Moderna begins trial of Omicron-specific vaccine booster: UK lifts Omicron curbs across the country

January 28, 2022

London: Commuters trooped back to the office in England on Thursday, with public transport visibly busier, after the government scrapped restrictions imposed to combat the Omicron coronavirus...

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London: Commuters trooped back to the office in England on Thursday, with public transport visibly busier, after the government scrapped restrictions imposed to combat the Omicron coronavirus variant.

The return to "Plan A" measures -- ditching legal requirements for face coverings and shelving vaccine passports -- comes as the number of positive Covid-19 cases has fallen sharply from record levels.

Infection rates are still high -- more than 100,000 confirmed cases were recorded on Wednesday -- but are plateauing, easing fears that health services will be overwhelmed. Prime Minister Boris Johnson said restrictions could be lifted due to "the success of our booster rollout, the tireless work of the NHS and the amazing public response".

But he urged more people to get vaccinated and warned: "The pandemic is not over. Everyone should remain cautious." Johnson, who was himself infected with Covid in 2020, introduced the so-called "Plan B" restrictions on December 8, after warning of a looming "tidal wave" of Omicron.

Face masks were required in all enclosed spaces and people were told to work remotely. Vaccine documentation to enter places such as nightclubs, football grounds and large-scale events was also controversially required.

In the British capital, public transport was busier after the restrictions were lifted at midnight. There were mixed feelings about the end to restrictions, which comes after more than 37 million people had booster jabs.

"It’s strange, I feel like it’s a little bit too soon," said Jess Kelly, 22, who works for the state-run National Health Service. "I’m from Edinburgh and we still wear masks, so it is a bit odd to see people not wearing masks in London."

James Hughes, 57, said he would still wear a mask when needed. "I don’t think it’s back to normal," he told AFP. He saw the move as linked to fury at lockdown-breaking parties at Johnson’s Downing Street office.

"I think our beloved prime minister is trying to save his skin and he’s trying to get the support of his MPs, his backbenchers and I think this is something they wanted to see, not necessarily the British public."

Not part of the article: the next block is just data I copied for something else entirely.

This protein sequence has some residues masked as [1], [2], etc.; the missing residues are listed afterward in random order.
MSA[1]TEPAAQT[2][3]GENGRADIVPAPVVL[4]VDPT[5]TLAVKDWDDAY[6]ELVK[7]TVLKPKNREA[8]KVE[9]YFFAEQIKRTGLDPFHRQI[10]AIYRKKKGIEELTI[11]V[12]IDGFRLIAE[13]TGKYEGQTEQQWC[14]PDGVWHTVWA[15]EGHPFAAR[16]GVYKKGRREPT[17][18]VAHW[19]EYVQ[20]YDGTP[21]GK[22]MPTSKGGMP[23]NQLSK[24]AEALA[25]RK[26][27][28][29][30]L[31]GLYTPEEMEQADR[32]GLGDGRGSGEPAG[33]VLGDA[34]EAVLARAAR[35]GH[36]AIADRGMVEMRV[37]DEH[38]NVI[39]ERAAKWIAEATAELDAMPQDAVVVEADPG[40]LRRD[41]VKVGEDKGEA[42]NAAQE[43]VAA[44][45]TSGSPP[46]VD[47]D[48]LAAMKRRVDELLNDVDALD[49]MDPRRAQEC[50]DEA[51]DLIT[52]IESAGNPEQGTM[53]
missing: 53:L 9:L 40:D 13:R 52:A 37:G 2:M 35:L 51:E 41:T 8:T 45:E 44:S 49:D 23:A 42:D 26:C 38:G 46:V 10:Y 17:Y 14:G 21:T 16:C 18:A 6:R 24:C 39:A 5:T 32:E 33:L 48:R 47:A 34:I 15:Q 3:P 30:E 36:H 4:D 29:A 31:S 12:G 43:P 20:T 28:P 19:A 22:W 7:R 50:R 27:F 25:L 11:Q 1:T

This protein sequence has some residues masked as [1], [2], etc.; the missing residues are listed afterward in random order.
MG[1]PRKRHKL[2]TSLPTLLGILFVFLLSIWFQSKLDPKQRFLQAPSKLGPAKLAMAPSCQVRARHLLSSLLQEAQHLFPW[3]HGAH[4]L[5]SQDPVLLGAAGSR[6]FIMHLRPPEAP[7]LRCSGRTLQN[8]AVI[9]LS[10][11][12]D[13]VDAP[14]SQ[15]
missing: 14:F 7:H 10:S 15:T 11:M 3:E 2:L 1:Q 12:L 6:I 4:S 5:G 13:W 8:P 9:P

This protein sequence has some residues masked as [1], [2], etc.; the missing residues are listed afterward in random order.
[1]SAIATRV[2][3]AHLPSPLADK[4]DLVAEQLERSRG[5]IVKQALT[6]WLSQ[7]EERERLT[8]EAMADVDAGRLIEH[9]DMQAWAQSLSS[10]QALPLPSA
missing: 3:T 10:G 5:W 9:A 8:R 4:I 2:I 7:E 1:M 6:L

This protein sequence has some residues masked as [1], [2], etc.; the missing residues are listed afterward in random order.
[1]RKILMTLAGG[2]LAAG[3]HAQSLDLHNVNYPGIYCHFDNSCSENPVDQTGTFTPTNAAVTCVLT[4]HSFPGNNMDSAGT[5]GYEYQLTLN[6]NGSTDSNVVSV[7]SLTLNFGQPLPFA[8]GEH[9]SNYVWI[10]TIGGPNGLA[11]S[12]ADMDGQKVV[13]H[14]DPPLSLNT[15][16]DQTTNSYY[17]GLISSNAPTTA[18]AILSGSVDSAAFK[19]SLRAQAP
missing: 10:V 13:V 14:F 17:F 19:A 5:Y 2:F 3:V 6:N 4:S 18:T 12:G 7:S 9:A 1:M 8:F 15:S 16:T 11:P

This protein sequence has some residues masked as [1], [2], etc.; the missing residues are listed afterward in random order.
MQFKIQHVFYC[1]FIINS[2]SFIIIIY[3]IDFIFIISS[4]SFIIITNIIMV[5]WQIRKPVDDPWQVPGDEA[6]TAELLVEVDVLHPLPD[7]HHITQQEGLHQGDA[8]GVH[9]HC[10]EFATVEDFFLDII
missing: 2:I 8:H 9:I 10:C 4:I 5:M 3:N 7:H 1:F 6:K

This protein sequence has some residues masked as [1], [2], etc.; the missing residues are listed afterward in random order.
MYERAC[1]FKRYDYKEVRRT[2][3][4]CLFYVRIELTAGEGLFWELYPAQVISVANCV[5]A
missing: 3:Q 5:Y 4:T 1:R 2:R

Jessie Wright, 19, said lifting the restrictions was "a bit scary" but "a massive relief because it’s been nearly two years, and being trapped inside or being restricted outside has just been exhausting".

England had lifted restrictions on July 19 last year but then re-introduced them as the Omicron wave hit.

Limits on access to care homes in England will also be scrapped from next week, with residents able to have unlimited visits from family and friends.

Businesses will still be able to impose restrictions but they will no longer be a legal requirement.

On public transport in London, for example, face coverings are still mandatory. But secondary school students will no longer have to wear masks.

US holidaymaker Ethan Letson, 24, agreed with London Mayor Sadiq Khan’s decision to keep face coverings as a condition of travel.

"I still wear the mask on public transport. I will wear it in very crowded areas like the Underground. It’s so tight down there, you could get sick at any time," he said.

Unlike Scotland and Wales, which set their own health policy, England kept nightclubs and bars open over the festive period.

But businesses still took a heavy hit as people stayed at home. Hospitality workers in the business district around St Paul’s said things had only just started to improve.

Meanwhile, the US biotech company Moderna announced on Thursday that it has begun clinical trials of a booster dose of vaccine designed specifically to combat the Omicron variant of the coronavirus.

The trials will involve a total of 600 adults -- half of whom have already received two doses of Moderna’s Covid-19 vaccine at least six months ago, and half of whom have received two doses plus the previously authorised booster dose. The booster specifically targeting Omicron will therefore be evaluated as both a third and a fourth dose.

The company also reported results on the efficacy against Omicron of the booster that has already been authorised. —AFP

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